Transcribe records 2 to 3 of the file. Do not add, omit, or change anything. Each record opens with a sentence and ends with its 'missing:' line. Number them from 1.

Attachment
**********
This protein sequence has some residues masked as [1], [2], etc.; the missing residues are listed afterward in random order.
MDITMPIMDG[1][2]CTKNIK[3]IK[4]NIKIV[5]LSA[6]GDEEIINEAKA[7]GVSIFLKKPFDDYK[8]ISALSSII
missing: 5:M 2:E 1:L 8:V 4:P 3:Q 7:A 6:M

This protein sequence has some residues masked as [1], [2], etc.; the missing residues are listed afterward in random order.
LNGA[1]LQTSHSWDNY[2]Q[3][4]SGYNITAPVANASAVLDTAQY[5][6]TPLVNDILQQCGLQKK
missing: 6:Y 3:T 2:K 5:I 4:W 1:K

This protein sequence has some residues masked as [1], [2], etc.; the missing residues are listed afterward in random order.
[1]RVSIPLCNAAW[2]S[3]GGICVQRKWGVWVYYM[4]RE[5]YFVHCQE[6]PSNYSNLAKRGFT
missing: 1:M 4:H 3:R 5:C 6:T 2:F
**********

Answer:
This protein sequence has some residues masked as [1], [2], etc.; the missing residues are listed afterward in random order.
LNGA[1]LQTSHSWDNY[2]Q[3][4]SGYNITAPVANASAVLDTAQY[5][6]TPLVNDILQQCGLQKK
missing: 6:Y 3:T 2:K 5:I 4:W 1:K

This protein sequence has some residues masked as [1], [2], etc.; the missing residues are listed afterward in random order.
[1]RVSIPLCNAAW[2]S[3]GGICVQRKWGVWVYYM[4]RE[5]YFVHCQE[6]PSNYSNLAKRGFT
missing: 1:M 4:H 3:R 5:C 6:T 2:F